August 18, 2016 Lacrimas Profundere – Hope Is Here (Album Review)
It has been almost two and a half decades since the Gothic Rockers Lacrimas Profundere emerged from Germany. Initially begun as a Doom Metal band, Lacrimas Profundere has seen progression over the course of their career with the consistent release of new music. They did not even skip a beat after original Vocalist Christopher Schmid stepped down in 2008, ushering in new Vocalist Rob Vitacca. Through it all, Lacrimas Profundere has established themselves as a cornerstone in the melancholic Rock music scene. In fact, chart entries and touring all over the globe has made the Bavarians one of the most continuous German exports in the dark genre over the last 23 years.
At last, assuring they are following the path of their most mature output, 2013’s Antiadore, Lacrimas Profundere are now ready to turn over a new leaf with their latest effort, Hope Is Here. Forging a new partnership with SPV parent label Oblivion, this is the band’s first studio album now a part of Napalm Records since 1997’s La naissance d’un rêve. Proving change is imminent, and part of life, Lacrimas Profundere also ventures into their first concept album with Hope Is Here. The story is about the expulsed boy Aramis, who ekes out a living in a dark forest.
So far, so good, but was Hope Is Here worth the waiting after the previous, very strong Antiadore? Let the listener decide as the old Lacrimas nucleus consisting of founding Guitarist/Bassist/Keyboardist Oliver Nikolas Schmidt, Vocalist Rob Vitacca and Guitarist/Bassist/Keyboardist Tony Berger are completed permanently by the brothers Christoph and Clemens Schepperle, who are responsible for the new rhythm axis on drums and bass engage. In fact, their Schepperle brother’s interjection appears to have provided a new influence on the band’s sound, which is presented on Hope Is Here. Instead of working out the songs in their own four walls, the five-piece was able to let the material mature in a three month lasting pre-production in The Engine Studios. This was a move that obviously worked well for the very becoming compositions.
In 2016, Lacrimas Profundere sound different, and the simple stamp Gothic Metal would be a pure understatement. Hope Is Here is a magnum opus of melancholic Rock music with every single played note and fiber. To start, the opening track, “The Worship Of Counting Down,” is just epic and leads the listener into the depth of the story’s dark forest with its countless ups and downs, aspects which characterize this album perfectly. The oppressive mood bespeaks that Lacrimas Profundere excelled oneself in a way which was not expectable. Temporary, the track reminds in its silent and cheerless moments on the gravity of a monument like Iron Maidens “Rime Of The Ancient Mariner.“ In addition, the clear production is such an extend, powerful and melts with the doleful vocals of Vitacca, while the rhythm section appears almost Progressive.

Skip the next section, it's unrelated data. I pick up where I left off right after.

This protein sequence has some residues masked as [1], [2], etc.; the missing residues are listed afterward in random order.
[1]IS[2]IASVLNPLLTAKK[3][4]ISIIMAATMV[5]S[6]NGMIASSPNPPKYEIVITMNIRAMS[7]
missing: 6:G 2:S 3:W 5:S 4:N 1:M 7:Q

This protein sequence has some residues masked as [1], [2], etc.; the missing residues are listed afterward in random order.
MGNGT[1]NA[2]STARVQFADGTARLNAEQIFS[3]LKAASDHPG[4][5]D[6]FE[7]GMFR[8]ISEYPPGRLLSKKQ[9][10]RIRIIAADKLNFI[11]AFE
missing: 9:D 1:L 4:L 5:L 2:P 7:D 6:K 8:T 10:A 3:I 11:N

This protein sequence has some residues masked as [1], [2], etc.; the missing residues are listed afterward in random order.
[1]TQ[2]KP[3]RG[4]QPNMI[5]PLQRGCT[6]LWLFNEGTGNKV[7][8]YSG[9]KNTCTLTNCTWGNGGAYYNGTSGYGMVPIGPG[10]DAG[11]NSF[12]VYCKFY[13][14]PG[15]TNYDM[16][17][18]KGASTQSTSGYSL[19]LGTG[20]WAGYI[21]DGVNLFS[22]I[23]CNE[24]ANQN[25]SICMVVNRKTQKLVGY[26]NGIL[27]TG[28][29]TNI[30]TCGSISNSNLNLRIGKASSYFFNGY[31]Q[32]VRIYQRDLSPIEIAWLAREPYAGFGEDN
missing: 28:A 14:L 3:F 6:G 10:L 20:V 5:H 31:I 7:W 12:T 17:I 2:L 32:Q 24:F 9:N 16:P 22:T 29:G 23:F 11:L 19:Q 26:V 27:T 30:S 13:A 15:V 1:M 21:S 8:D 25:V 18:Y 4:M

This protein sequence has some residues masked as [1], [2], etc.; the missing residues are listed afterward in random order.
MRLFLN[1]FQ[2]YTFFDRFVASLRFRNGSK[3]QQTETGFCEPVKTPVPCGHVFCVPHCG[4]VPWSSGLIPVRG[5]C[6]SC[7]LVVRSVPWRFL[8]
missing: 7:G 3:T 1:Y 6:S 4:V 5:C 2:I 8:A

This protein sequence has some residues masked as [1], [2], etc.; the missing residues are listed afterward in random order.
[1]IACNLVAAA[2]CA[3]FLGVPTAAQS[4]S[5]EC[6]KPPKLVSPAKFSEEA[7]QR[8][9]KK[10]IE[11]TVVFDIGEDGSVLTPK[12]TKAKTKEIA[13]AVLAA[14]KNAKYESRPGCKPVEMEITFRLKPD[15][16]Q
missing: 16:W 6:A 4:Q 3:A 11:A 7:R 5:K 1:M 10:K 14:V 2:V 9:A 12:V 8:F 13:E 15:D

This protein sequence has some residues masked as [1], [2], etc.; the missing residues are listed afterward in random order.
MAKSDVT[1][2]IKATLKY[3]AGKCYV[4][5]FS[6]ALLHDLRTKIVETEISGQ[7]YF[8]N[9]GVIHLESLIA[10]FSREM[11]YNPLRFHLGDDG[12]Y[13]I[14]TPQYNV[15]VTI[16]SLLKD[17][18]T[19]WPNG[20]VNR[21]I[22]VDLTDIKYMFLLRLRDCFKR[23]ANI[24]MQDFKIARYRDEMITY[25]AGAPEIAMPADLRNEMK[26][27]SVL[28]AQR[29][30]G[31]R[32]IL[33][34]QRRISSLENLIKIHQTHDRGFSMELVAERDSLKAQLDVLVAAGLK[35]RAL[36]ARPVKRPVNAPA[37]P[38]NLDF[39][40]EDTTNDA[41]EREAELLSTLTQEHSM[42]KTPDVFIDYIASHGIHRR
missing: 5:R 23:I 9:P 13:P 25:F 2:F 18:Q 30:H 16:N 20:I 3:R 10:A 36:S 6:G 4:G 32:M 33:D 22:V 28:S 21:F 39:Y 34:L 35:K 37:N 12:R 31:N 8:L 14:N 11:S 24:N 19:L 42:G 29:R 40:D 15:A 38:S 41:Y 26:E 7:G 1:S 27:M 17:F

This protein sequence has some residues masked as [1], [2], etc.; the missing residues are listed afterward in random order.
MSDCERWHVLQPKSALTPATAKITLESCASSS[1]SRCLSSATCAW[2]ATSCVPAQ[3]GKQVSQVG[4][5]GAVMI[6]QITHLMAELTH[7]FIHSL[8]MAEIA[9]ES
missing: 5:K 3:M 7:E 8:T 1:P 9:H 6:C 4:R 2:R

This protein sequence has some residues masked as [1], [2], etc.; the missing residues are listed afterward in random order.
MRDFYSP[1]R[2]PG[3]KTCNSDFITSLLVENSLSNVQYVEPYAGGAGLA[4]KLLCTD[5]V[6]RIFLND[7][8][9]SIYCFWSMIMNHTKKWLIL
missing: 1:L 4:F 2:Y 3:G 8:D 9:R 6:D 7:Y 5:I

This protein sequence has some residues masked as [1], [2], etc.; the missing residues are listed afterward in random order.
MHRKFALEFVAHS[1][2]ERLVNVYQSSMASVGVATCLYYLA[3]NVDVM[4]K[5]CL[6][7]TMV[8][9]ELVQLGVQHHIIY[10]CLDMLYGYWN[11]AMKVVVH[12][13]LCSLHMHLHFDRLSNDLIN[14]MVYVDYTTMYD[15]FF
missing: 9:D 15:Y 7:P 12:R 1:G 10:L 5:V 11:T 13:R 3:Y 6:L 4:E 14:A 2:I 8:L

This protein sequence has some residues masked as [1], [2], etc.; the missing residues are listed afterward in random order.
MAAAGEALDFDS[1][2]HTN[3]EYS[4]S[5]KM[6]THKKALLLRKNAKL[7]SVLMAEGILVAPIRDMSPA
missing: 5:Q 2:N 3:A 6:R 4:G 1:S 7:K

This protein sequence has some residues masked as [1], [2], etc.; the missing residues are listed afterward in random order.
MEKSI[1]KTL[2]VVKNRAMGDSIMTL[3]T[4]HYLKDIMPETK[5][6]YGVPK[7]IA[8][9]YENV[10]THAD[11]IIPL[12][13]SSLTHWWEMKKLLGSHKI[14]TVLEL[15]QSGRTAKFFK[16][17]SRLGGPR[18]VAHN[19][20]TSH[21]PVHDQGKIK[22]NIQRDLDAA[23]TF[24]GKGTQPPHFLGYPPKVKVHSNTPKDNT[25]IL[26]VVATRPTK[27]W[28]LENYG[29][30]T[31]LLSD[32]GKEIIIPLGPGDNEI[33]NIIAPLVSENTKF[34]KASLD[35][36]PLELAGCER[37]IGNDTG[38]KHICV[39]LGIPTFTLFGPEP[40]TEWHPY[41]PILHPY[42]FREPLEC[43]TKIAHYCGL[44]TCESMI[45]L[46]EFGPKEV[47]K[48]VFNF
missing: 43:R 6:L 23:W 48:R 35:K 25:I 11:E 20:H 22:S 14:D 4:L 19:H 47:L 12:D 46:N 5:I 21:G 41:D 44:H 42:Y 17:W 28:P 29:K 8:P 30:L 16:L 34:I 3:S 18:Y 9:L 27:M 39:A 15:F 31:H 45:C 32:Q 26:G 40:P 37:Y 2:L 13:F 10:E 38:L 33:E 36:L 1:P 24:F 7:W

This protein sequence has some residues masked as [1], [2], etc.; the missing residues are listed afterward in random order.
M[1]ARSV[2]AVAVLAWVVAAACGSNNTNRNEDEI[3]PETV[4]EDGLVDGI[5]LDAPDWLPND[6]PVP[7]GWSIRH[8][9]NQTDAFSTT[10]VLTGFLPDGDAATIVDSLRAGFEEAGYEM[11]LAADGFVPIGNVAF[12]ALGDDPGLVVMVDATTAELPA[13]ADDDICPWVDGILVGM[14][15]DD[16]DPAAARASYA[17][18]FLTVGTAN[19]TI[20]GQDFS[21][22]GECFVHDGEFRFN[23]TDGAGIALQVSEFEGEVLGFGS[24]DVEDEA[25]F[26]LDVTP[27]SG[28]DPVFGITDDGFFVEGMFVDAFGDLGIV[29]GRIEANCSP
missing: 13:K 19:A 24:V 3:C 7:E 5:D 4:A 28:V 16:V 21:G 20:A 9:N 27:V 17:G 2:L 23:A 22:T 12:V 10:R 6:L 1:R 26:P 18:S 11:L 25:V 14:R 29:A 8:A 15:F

While still in line with the huge hook-lines of track one, the journey goes on with the more rocking “My Halo Ground.” Beside all melancholy, the most conspicuous fact is that the guitars appear harder and much more accented than in the past, especially on the extremely heavy “A Million Miles.” This is all amidst the album’s title track, “Hope Is Here;” one which is filled with despair, beauty, and intensity. Including a music video to help illustrate the story, the song also crosses genres, bordering Hard Rock with Acoustic Rock accents, all while maintaining the signature feel of Lacrimas Profundere as Vitacca raises his voice toward the big chorus. Moving forward, another example of the impact of the Schepperle brothers comes with extraordinary drumming of Christoph throughout, especially on the track “Aramis,“ which displays the band in an entirely new light.
On Hope Is Here, all varieties of melancholic Rock music are demonstrated. This is sprinkled throughout including “No Man’s Land,” which comes nearest to older Lacrimas hits. In contrast, “Pageant” sounds extremely easygoing with a light Blues note, underlining the band’s new won diversity. Later on, “You, My North” is calm, sounds typical, but somehow on a new level the band has hauled up themselves. Other bold moments include “Awake” with hardly discernible electronic support in the verses and “Timbre,” which convinces with their big melodies to help carry the conceptional story full-atmosphere towards the end with the acoustic ballad “Black Moon.”
With Hope Is Here, Lacrimas Profundere set the world on fire and put the final nail in the coffin to raise a claim on the blackly Rock throne after creating this piece of timeless Melancholic Rock music. Even the aesthetic album cover artwork brings the overall picture down to a round figure of compelling art. Melancholic Rock fans who do not check out this milestone have to be banned to this dark forest. That being said, yes, the wait for Hope Is Here was well worth it. CrypticRock gives this album 5 out 5 stars.